WISHBONE ASH — Wishbone Ash (review)

WISHBONE ASH — Wishbone Ash album cover Album · 1970 · Proto-Metal Buy this album from MMA partners
4.5/5 ·
siLLy puPPy
Once upon a time before the twin guitar effects of bands such as Iron Maiden and Thin Lizzy made the practice common place, a humble blues rock band named WISHBONE ASH gestated the technique in the nascent proto-prog days of the early 70s and in the process became one of the most successful bands in all of the 70s UK and has only become more so worldwide as time goes by. Despite a rather bizarre moniker, this band that was blues rock based found a way to incorporate a nice mix of blues, jazz, progressive rock and psychedelic improvisation into their sound without anything sounding forced.

This Torquay (city) band from England copped the perfect blues rock attitude in 1970 with the eponymously titled debut that took a clue from the American scene a la The Allman Brothers, Johnny Winter and The Yardbirds and created a bona fide pillar of transitional glory between the blues rock oriented 60s and the more progressive rock 70s. Formed as the quartet of Andy Powell (lead guitar, vocals), Ted Turner (lead guitar, vocals), Martine Turner (bass, vocals) and Steve Upton (drums), this band found success opening for Deep Purple in early 1970 when Andy Powell dared to jam with Ritchie Blackmore whom he impressed and scored a record contract from the get go.

While many worship the altar of the more sophisticated “Argus,” i have to admit i much more admire this extremely adventurous debut which finds six tracks that are blues rock based taking extreme liberties. While each is imbued with the status quo blues rock elements of bluesy developments, beautifully constructed melodies and typical 60s zeitgeist constructs, i have to admire the band’s ability to transcend into the next level of sophistication without eschewing the paradigms of the era. Basically this album takes a fairly typical blues rock style that was common in the era and ramps up the energy until the final climaxes of the closing lengthy “Phoenix” takes the listener on a voyage of blues rock / jazz / progressive possibilities of the given era.

While steeped in the blues rock of the era, WISHBONE ASH deviated from the pack by creating a dual harmonic approach with two guitars creating a tapestry of melody instead of merely one guitarist picking up the slack. The results were quite successful and became a staple in much of 80s metal music with Iron Maiden and Judas Priest becoming the most successful successors of the technique. With a firm grasp of boogie rock with more than a touch of radio friendly riffage, WISHBONE ASH skirted the fine line between commercially acceptable and progressively challenging. While the tracks are rooted in in a graspable blues rock easy to grasp sensibility, they equally challenge the listener with lengthy jamming instrumental prowess as well as unwarranted sophistication unexpected from typical commercial bands of the era.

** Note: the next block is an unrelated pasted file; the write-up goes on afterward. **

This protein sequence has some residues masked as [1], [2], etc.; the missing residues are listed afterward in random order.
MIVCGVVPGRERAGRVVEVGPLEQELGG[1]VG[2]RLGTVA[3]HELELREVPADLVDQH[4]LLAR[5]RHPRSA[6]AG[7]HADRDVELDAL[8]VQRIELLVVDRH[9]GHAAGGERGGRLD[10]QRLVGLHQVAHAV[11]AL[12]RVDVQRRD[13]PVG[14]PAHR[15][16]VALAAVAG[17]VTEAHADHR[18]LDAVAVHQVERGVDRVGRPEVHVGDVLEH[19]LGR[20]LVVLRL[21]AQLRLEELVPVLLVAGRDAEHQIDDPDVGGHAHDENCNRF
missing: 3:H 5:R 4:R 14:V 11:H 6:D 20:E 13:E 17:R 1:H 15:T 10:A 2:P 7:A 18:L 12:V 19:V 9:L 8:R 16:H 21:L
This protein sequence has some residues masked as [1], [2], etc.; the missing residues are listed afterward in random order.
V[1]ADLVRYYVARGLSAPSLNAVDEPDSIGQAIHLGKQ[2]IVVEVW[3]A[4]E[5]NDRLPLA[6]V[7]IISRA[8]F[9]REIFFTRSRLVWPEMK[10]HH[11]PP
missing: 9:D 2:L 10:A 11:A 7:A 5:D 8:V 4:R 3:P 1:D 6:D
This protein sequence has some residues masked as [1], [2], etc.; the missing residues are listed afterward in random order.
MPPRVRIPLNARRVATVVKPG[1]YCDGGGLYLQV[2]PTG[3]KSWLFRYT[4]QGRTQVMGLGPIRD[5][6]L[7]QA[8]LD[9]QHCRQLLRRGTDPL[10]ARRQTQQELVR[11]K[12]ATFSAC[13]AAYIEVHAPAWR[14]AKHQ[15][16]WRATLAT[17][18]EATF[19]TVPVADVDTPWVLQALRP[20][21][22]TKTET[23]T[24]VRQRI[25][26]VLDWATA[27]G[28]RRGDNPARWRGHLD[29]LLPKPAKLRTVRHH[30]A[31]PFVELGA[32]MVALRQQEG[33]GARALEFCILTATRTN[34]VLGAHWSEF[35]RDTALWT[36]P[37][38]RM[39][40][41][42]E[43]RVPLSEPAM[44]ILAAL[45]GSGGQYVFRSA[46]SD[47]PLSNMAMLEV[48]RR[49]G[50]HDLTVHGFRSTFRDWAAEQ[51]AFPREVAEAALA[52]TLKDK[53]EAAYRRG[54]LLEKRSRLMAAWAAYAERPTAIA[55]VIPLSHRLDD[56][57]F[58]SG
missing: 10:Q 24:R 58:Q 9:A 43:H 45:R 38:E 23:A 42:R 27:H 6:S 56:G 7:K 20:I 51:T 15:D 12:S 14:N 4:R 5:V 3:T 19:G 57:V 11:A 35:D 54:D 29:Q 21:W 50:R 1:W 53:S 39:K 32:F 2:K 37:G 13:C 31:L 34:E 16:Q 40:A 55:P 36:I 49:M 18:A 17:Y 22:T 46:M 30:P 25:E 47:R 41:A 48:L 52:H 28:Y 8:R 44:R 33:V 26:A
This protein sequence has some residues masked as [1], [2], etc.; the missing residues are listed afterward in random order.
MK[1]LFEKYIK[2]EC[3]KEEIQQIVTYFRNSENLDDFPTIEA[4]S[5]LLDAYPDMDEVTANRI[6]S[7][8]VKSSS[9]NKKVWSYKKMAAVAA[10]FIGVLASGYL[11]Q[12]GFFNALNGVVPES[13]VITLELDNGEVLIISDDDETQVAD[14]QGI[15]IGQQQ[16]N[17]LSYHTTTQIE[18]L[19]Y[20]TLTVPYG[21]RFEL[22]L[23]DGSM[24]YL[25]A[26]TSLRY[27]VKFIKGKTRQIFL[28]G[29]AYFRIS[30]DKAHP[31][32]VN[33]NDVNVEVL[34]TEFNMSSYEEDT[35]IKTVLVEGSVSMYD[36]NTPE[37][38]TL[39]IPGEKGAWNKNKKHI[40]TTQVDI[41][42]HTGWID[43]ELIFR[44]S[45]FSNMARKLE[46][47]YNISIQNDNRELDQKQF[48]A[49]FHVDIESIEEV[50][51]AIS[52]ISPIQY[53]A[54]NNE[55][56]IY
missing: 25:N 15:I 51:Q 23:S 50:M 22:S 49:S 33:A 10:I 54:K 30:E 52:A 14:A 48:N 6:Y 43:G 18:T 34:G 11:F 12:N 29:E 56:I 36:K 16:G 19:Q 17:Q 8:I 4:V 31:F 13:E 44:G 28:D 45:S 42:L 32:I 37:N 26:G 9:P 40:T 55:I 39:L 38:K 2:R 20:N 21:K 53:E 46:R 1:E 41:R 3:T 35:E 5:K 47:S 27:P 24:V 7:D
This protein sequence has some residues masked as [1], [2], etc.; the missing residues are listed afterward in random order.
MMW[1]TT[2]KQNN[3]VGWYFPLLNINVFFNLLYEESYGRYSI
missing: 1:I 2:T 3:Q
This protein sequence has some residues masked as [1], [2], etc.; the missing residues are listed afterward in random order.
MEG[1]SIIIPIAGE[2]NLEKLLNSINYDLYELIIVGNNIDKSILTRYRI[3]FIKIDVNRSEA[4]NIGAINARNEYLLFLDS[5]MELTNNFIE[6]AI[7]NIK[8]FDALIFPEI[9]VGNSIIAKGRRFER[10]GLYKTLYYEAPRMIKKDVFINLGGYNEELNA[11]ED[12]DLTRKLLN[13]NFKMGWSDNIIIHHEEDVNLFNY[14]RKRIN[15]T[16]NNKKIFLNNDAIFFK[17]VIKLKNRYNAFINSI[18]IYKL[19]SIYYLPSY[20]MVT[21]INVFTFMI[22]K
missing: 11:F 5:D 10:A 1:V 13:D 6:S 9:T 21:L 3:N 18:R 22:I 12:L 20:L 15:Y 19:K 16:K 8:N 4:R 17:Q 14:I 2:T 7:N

WISHBONE ASH eschewed a predictable formula, yet every track is easily accessible and easy to get one’s hooks within its essence yet still the tracks take you to places unexpected and even now several decades later, this still sounds interesting and innovative without any sense of where things will lead. The dual twin guitar attack of Andy Powell and Ted Turner provide the main impotence of this then-fresh approach to blues rock but it was done so extraordinarily well that i find this debut album extraordinary exciting even several decades after its release. While not as complex as other blues rock bands like Led Zeppelin or Deep Purple, WISHBONE ASH took a different route and one that worked quite well. Think of this band as the Grateful Dead that didn’t require drugs to appreciate!

This album is roughly broken up into two parts. The tracks are for the most part vocally based blues rock track but there are equal amounts of instrumental jamming sessions. Perhaps the most diverse is in “Handy” that not only provides a lengthy guitar jamming session but also displays a major drumming session that doesn’t sound too show-offy for one’s sensibilities. I dunno why i luv this one so much but it definitely registers high on my blues rock with prog touches. A major accomplishment for WISHBONE ASH at an early stage and although they would find success all through the 70s, this one remains my absolute favorite of their entire discography. Cheers, mates!
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